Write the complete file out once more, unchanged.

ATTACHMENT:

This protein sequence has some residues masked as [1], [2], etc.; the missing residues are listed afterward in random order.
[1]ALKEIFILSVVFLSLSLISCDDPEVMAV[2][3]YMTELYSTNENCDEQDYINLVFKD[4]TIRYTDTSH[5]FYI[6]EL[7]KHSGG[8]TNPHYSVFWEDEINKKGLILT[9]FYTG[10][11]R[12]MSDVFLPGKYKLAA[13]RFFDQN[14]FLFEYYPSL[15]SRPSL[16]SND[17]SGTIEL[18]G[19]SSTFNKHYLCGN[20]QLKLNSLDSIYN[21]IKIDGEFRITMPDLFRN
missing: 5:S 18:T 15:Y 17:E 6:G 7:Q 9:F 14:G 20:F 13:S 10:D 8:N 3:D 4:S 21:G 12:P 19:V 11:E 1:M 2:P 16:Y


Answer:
This protein sequence has some residues masked as [1], [2], etc.; the missing residues are listed afterward in random order.
[1]ALKEIFILSVVFLSLSLISCDDPEVMAV[2][3]YMTELYSTNENCDEQDYINLVFKD[4]TIRYTDTSH[5]FYI[6]EL[7]KHSGG[8]TNPHYSVFWEDEINKKGLILT[9]FYTG[10][11]R[12]MSDVFLPGKYKLAA[13]RFFDQN[14]FLFEYYPSL[15]SRPSL[16]SND[17]SGTIEL[18]G[19]SSTFNKHYLCGN[20]QLKLNSLDSIYN[21]IKIDGEFRITMPDLFRN
missing: 5:S 18:T 15:Y 17:E 6:G 7:Q 9:F 14:G 20:F 13:S 10:D 8:N 3:D 4:S 21:G 12:P 19:V 11:E 1:M 2:P 16:Y